Collaborative Storyboarding with Screenshots

We printed the storyboard out for all students to have and to use as they were going to write their parts of the script. It helped them understand their individual role in the collaborative whole of the story. Once we finished recording the script (which often happened to be film completely out of sequence) , I made it a point to involve students in the editing process.

As the storyboard area of iMovie was displayed on the projector, students were using their paper storyboard printout to help me drag and drop individual video clips in the correct order , add sounds, transitions and text. The storyboard made it possible to pull all the individually written scripts and out-of-order filmed video clips into a coherent sequence.

I am just starting to experiment with storyboard apps on my iPad. I am sure similar apps exist for the Android market or other tablet computers.

Storyboards Premium allows you to create a background scene, insert actors and text.

StoryPages HD allows you to draw your own board and add text in a different pane. You can move different pages in order on the page grid and email the final board as a pdf file.

Our Art teacher, Shana Gutterman, collaborated with us by teaching a lesson on storyboarding techniques to the students.

For more examples of storyboarding, take a look at the following article and posts:

  • R.Alfonso's blog EETT & Making Movies
  • What Are Storyboards?
    Storyboarding, or picture writing, is the origin of all written languages. Storyboards are widely used because we know pictures combined with text offer a rich synthesis of information that can entertain and inform. The pictures in picture writing can be simple cartoons, photographs, or sophisticated technical diagrams. This technique can be an invaluable tool when differentiating reading and writing instruction....
  • Differentiated Instruction: Developing a Storyboarding Classroom
    Tips on how to use visual tools, such as storyboarding, to differentiate instruction in a reading program....
12Sep/100

Blogs- More Than a Shiny New Tool

All teachers at our school are using a new online platform this school year to communicate with students and parents. We are using a blog platform that enables non-Web Designers to publish and edit content more easily.

The word "Blog" comes from "Web Log" which is an Online Journal. Wikipedia defines a blog as:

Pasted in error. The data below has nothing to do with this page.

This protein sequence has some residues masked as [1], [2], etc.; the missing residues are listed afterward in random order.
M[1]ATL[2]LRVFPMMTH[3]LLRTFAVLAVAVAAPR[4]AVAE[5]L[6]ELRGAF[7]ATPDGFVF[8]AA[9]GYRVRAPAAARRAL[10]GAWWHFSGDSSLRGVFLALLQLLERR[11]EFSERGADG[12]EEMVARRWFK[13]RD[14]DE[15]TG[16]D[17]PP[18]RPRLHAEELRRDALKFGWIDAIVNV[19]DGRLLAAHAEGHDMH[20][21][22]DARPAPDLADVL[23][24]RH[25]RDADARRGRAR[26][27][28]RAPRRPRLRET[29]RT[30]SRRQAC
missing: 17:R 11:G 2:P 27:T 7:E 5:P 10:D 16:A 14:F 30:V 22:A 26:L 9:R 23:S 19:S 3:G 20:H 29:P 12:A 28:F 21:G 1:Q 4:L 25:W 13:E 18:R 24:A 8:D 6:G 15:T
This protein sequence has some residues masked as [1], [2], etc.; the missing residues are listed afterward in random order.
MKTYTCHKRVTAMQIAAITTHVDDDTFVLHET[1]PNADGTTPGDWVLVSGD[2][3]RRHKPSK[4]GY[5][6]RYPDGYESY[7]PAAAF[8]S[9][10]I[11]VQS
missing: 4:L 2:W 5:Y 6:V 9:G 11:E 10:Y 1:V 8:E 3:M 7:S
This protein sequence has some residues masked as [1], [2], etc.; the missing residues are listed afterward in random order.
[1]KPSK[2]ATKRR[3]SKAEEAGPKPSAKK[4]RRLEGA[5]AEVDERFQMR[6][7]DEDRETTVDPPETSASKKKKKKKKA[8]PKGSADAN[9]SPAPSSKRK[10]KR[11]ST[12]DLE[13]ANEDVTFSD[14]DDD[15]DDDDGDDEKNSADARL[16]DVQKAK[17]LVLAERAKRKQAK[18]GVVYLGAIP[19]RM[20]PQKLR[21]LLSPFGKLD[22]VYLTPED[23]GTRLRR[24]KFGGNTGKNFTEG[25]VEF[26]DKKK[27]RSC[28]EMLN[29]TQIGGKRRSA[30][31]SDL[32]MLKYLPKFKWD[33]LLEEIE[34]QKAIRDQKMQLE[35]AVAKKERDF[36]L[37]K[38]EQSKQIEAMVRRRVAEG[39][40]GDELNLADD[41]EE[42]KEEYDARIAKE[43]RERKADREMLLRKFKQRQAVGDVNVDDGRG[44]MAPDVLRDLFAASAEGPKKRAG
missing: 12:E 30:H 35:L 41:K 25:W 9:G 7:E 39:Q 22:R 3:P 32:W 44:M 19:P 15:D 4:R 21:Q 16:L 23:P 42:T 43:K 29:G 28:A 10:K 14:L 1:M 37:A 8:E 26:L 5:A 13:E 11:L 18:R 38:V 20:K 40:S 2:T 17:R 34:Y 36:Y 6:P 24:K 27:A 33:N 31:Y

A blog (a blend of the term web log) is a type of website or part of a website. Blogs are usually maintained by an individual with regular entries of commentary, descriptions of events, or other material such as graphics or video. Entries are commonly displayed in reverse-chronological order. Blog can also be used as a verb, meaning to maintain or add content to a blog.

Most blogs are interactive, allowing visitors to leave comments and even message each other via widgets on the blogs and it is this interactivity that distinguishes them from other static websites.

A blog format distinguishes itself from a static website (like Edline was). It allows a two way communication between the teacher and her students, the students between each other and even for parents to leave comments that contribute to learning.

David Warlick, author of "Classroom Blogging- A Teacher's Guide to the Blogosphere" (p.15-16), says that blogs are important for educators to take notice, because of

the direct and conspicuous relationship between blogging and literacy. It is about writing and reading- communication. If we can tap into the sudden notoriety of blogging as a cool thing to do, given our students authentic assignments of finding, reading, and evaluating blog-based information within the context of curriculum and then make them bloggers, communicators with a broadening audience, then we may o a more effective job of teaching literacy, both in the traditional sense, and within the context of an emerging new definition of literacy in a a networked, digital information environment.

Creating a blog is a process for our classrooms, teachers and students. As they are learning the nuts and bolts of blog lingo and logistics, such as posts, pages, categories, tags and widgets, they are also learning to use this new media as a way to extend learning beyond the classroom walls. Teachers are scouting the web to find age appropriate and curriculum related links that will allow individual students to deepen their knowledge of a topic, practice or extend specific skills taught in the classroom. In addition to links that connect to outside resources, the blog becomes a journal of individual entries/conversations by teachers and students that are displayed in reverse chronological order.

The format of a blog naturally invites to reflective thinking. This may happen in the classroom as a whole group activity, when teachers use the site to go over past assignments, classroom happenings or questions that were posted. It may happen when students use the blog as a source to review content discussed in class that day, or when they had time to digest and share their ideas, questions or doubts when they are more comfortable (for some) and not in front of the entire class. The reflection can also happen as a conversation starter at home between parents and students to look back on what was discussed in school. As teachers and students are learning to embed images, audio, video and other media into their blogs, the dreaded parent/child interchange of "What did you do in school today?- Nothing!" will be something of the past. Parents will be able to share learning conversations and events from their child's classroom and visit/re-visit with their child virtually from home.

A blog is more than a shiny new tool!